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About Morning Oregonian. (Portland, Or.) 1861-1937 | View Entire Issue (Nov. 3, 1904)
THE MOBXING OKEGONIA27, THUBSDAY, NOVEMBER 3, 1904.
Entered at the Postoffiee at Portland. Or
as second-class matter.
REVISED SXBSCEIPTION. BATES. .
Br mall (pottage -prepaid la advance)
Dally, -with Sunday, per month $ .83
Dally, with Sunday excepted, per year 7.&0
Dally, with Sunday, per year . . 9.00
Sunday, per year .................... 2.00
The Weekly, per year 1.50
The "Weekly, 3 months 50
Dally, per week, delivered. Sunday ex- '
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Dally, per -week, delivered. Sunday In
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United States. Canada and Mexico
10 to 14-page paper ..lc
16 to 30-page paper .....................2c
2 to 44-page paper ...3o'
Foreign rates, double.
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V, PORTLAND, THURSDAY, NOV. 3, 1904.
5; HARD TIMES AGAIN?
p. The theory is put forth by Democratic
managers in the East that the present
j contest is more largely than hitherto
a contest between the voters of the ur-
ban and the rural populations. The
reason given is urban discontent with
high prices. Most prices indeed are
y higher than in President Cleveland's
1 time, those of food products especially
so. The great agricultural population
of the country therefore is making
money, and a great deal of It. Conse
quently it is content; but it is said there
,5ls discontent jn the cities, because the
5, cost of llying is higher.
The Washington Post Illustrates this
j phase .of the situation by printing a
letter written by a man of sufficient In
telligence to have held for many years,
and to still hold, an $1800 clerkship in
one of the departments, in which he
expresses a longing for the election of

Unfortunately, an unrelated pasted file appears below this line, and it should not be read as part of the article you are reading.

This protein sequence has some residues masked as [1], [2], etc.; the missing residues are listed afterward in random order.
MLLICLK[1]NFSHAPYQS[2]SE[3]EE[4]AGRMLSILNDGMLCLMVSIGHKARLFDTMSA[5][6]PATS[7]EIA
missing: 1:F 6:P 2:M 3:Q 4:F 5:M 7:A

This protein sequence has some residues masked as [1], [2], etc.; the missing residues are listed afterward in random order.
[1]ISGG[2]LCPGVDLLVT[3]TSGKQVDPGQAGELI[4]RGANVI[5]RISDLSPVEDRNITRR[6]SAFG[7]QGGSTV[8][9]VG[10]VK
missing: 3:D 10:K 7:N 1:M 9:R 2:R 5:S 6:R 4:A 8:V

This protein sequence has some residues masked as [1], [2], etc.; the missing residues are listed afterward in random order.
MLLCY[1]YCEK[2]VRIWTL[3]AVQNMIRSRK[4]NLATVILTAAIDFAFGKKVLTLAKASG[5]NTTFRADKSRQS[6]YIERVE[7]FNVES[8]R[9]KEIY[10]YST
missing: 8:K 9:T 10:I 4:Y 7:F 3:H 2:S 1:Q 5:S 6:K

the Democratic candidate, and, as he
puts it, "another era of low prices such
tr as we had under Cleveland ten years
ago." That letter, says the Post, "was
written, in .all seriousness, the writer
being entirely 'unconscious of -any defect
in his logic. Is it improbable that many
thousands; of - votersvjump . at , conclu
sions as carelessly :as does that well
paid but unhappy servant of his coun
try?" Perhaps;' and such voting might carry
the country for "Parker. Then what?
"Would a Democratic victory cut off the
profits of the farmer, reduce the
price of wheat arid- make bread
cheaper? "Would it' cause a general fall
of prices? Is this what the country
really wants, so that "the cost of liv
ing" may be less? But the Interests of
all our people are interwoven together,
and a general fall of prices would cause
stagnation of business, would cut off
work and wages, and restore "the con
ditions we had under Cleveland ten
years ago" a time of comfort for the
fixed office-holder or salaried man, no
doubt, but hard on the large remainder
of our population.
If we are to have another era of low
prices, as a consequence of a Demo
cratic victory, the general voter would
tire of It mighty soon. Yet there may
be some basis for the belief or sugges
tion that many of the voters of the
great cities believe that Republican pol
icy has made food products high and
Democratic policy would bring them
down again. But what would' rural
New York think, or say, or do, if as
Bured that a vast vote was to be piled
up in the metropolis for Parker on this
Issue? And what would mechanics and
wage-workers of the cities those who
have memories think of a vote for Par